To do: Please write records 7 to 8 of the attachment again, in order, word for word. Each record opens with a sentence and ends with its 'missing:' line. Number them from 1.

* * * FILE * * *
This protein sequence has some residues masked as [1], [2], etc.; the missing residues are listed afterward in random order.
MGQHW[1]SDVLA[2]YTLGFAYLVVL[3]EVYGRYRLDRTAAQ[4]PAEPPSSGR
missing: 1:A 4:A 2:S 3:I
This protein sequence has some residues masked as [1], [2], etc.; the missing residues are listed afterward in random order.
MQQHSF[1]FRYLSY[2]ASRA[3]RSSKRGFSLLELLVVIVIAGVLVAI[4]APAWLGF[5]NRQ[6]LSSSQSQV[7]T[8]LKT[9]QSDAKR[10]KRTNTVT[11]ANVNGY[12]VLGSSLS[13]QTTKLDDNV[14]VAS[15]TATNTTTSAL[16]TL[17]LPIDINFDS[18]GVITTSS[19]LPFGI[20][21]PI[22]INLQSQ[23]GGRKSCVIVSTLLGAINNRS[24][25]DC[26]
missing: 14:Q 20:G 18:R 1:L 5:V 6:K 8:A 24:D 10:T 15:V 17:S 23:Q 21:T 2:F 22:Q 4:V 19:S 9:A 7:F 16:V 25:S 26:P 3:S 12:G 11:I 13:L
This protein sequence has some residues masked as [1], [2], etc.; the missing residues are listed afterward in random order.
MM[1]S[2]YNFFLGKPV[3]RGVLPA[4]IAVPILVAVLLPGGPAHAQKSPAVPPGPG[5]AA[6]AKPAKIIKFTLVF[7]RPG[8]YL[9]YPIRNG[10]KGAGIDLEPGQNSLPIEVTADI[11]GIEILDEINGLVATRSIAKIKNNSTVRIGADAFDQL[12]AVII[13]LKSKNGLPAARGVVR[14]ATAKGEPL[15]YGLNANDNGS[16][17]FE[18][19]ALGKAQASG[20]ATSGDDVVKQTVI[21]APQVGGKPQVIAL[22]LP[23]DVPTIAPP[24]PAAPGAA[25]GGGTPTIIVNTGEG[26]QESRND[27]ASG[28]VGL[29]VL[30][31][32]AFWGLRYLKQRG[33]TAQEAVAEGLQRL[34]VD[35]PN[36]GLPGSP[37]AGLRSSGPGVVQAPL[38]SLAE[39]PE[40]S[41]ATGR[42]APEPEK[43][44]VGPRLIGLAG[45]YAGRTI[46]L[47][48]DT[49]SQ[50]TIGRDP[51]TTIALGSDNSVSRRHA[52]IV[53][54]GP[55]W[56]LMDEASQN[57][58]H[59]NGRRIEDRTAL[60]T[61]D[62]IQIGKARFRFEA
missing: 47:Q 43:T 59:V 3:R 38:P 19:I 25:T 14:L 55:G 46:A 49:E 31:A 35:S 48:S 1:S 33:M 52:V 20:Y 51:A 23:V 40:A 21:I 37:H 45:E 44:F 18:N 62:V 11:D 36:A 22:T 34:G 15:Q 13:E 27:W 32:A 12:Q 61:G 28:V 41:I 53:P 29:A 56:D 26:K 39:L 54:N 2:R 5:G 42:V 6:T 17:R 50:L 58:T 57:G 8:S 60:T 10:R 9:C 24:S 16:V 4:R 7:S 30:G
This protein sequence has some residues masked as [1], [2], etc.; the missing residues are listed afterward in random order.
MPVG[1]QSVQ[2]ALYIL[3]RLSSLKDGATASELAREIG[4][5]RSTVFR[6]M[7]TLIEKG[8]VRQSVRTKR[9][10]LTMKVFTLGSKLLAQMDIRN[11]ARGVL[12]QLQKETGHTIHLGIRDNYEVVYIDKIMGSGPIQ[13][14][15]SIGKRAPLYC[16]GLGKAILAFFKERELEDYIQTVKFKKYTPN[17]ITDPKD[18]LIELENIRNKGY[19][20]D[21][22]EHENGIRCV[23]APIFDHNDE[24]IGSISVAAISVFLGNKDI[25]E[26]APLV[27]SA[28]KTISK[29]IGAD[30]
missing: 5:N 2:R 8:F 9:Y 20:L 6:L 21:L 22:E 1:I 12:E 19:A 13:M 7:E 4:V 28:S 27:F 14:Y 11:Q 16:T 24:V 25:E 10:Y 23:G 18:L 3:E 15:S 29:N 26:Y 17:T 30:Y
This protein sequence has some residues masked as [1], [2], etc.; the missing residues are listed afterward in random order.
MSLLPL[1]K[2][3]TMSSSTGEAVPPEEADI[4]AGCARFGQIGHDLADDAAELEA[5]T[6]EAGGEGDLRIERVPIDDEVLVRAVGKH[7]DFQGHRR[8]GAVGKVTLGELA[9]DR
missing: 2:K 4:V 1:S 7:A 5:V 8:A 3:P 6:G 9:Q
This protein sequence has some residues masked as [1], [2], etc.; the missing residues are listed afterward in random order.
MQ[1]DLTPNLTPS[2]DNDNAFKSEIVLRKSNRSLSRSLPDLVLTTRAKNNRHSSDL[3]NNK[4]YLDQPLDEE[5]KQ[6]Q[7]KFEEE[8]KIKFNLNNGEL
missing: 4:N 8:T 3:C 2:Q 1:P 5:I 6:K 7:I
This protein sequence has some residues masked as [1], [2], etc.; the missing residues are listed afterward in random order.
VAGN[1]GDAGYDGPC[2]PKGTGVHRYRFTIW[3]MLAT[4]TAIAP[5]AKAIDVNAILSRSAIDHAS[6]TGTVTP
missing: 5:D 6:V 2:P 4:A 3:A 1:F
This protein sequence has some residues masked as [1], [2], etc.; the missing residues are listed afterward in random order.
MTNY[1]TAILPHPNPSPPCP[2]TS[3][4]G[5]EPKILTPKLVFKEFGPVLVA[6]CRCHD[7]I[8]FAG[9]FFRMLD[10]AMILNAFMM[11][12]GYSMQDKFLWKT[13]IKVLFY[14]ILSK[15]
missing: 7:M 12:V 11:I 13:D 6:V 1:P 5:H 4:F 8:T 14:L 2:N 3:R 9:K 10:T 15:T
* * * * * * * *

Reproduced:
This protein sequence has some residues masked as [1], [2], etc.; the missing residues are listed afterward in random order.
VAGN[1]GDAGYDGPC[2]PKGTGVHRYRFTIW[3]MLAT[4]TAIAP[5]AKAIDVNAILSRSAIDHAS[6]TGTVTP
missing: 5:D 6:V 2:P 4:A 3:A 1:F
This protein sequence has some residues masked as [1], [2], etc.; the missing residues are listed afterward in random order.
MTNY[1]TAILPHPNPSPPCP[2]TS[3][4]G[5]EPKILTPKLVFKEFGPVLVA[6]CRCHD[7]I[8]FAG[9]FFRMLD[10]AMILNAFMM[11][12]GYSMQDKFLWKT[13]IKVLFY[14]ILSK[15]
missing: 7:M 12:V 11:I 13:D 6:V 1:P 5:H 4:F 8:T 14:L 2:N 3:R 9:K 10:T 15:T